Archive for September, 2006

An Interview with Mark Steyn

Posted by PrestoPundit on 09/18/2006

Mark Steyn discusses his new book, America Alone. Quotable:

There are obvious similarities with the 30s — to the extent that every appeasement of some or other alleged offense is immediately followed by some new provocation that needs to be appeased. But I think the more valid comparison is with the First World War—i.e. the unraveling of the entire world order. I think there will still be lines drawn on the map that represent nation states that still exist in law, but Islamism, I believe, is merely the first of a new form of identity that transcends borders and overrides national citizenship. England’s great general, the Duke of Wellington, was once described as an Irishman, because that happened to be the land of his birth, and replied: “A man can be born in a stable but it doesn’t make him a horse.” The fellows who blew up the Tube, the guys who riot in French cities, the Torontonians plotting to behead the Prime Minister—they all think that, though they were born in the Western pigsty, it doesn’t make them pigs. These globalized identities are the most profound threat to the nation state in the modern age.


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What’s a GOP Congressman to Do?

Posted by PrestoPundit on 09/18/2006

Advice from Joe Scarborough:

How exactly does one convince the teeming masses that Republicans deserve to stay in power despite botching a war, doubling the national debt .. expanding the government at record rates, raising cronyism to an art form .. and repeatedly electing Tom DeLay as their House majority leader? ..

If I were a GOP candidate this year .. I would spend the next 50 days of the campaign telling [voters] that even though I voted for this war once and this president twice, time has proved that Bush and Defense Secretary Donald H. Rumsfeld were wrong to think that the nation could win Iraq on the cheap. I would also look them in the eye and say that our president was wrong to believe that the United States could fight a war, cut taxes and increase federal spending, all at once. I would castigate my president for claiming to support homeland security while allowing our borders to remain wide open ..

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Roger Scruton — Immigration vs. Liberalism

Posted by PrestoPundit on 09/15/2006

Enoch Powell — and the Aeneidspeak to modern Europe. Quotable:

The immigrant in question — Aeneas — travels to Italy at the head of a determined retinue, carrying his household gods and a divine right of residence. His intention to settle is not to be brooked, and if this means “wars, horrid wars,” so be it. Modern immigrants don’t, on the whole, behave so badly. They don’t need to. They come as the heads of families, and even if the family might comprise four wives and twenty children, it arrives to a red carpet of legal privileges, eagerly unrolled by publicly funded lawyers, and to a welcome trough of welfare benefits that few indigenous citizens can claim, however much they have contributed to the common fund.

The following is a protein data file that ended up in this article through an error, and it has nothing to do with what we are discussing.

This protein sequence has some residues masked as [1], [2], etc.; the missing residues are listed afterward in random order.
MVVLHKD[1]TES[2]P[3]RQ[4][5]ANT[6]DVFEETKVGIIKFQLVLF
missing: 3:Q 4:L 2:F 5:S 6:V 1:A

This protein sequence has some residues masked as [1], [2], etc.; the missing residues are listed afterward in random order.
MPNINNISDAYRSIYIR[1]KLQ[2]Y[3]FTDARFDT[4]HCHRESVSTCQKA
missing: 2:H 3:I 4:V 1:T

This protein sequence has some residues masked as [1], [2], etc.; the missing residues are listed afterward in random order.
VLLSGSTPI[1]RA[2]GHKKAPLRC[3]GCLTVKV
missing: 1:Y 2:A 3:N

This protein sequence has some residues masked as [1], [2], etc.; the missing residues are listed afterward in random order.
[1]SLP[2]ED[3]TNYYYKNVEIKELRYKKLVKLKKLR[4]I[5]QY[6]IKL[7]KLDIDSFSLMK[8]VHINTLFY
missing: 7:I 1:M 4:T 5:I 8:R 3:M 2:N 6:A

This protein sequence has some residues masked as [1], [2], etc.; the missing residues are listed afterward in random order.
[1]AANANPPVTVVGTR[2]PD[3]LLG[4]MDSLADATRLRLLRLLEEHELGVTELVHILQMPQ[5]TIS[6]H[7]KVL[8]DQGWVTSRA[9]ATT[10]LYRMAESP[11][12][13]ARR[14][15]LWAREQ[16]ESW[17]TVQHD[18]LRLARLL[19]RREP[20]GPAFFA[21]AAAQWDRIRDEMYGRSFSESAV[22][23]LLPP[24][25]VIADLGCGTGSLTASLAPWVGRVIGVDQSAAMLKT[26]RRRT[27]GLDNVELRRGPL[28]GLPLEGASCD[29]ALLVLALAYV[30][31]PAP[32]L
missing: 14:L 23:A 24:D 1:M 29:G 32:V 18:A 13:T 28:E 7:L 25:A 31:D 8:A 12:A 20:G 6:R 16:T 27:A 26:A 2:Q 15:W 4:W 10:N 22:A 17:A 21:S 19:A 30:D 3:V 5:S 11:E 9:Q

Yet, like Aeneas, our immigrants come carrying their household gods. Like Aeneas, they come with an unbrookable intention to make a home for themselves. And if their gods dislike the indigenous rivals, they will soon make this fact known. Such predictions as Powell made in his speech, concerning the tipping of the demographic balance, the ghettoization of the industrial cities, and the growth of resentment among the indigenous working class have been fulfilled. Only the sibylline prophecy has fallen short of the mark. Even so, the Madrid and London bombings and the murder of Theo van Gogh are viewed by many Europeans as a foretaste of things to come. It is now evident to everyone that, in the debate over immigration, in those last remaining days when it could still have made a difference, Enoch Powell was far nearer the truth than those who instantly drove him from office, and who ensured that the issue was henceforth to be discussed, if at all, only by way of condemning the “racism” and “xenophobia” of those who thought like Powell. As for the racism and xenophobia of the incomers, it was indiscernible to the liberal conscience, which has never been able to understand that liberalism is an unusual state of mind ..

via Stephan Kinsella

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The Shame of the Economists

Posted by PrestoPundit on 09/15/2006

The economics profession has done a swell job sweeping this one under the rug. Quotable:

What happened in Russia in the 1990s was one of the great economic crimes in all history. And it happened largely with the approval of the American economists who were employed in large numbers, typically at American taxpayer expense, to advise the Yeltsin regime. Indeed, one of America’s top economists, Harvard’s Andrei Shleifer .. was in on the corruption himself. Yet, the economics profession has done nothing to chastise Shleifer for his crookedness that ended up being penalized $28 million by a U.S. federal judge ..

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The Case for Voting NO on the GOP

Posted by PrestoPundit on 09/15/2006

Bruce Bartlett, William Niskanen, Bruce Fein, Jeffrey Hart, Richard Viguerie, Christopher Buckley and Joe Scarborough explain why it would be a good thing if the GOP loses in the fall elections.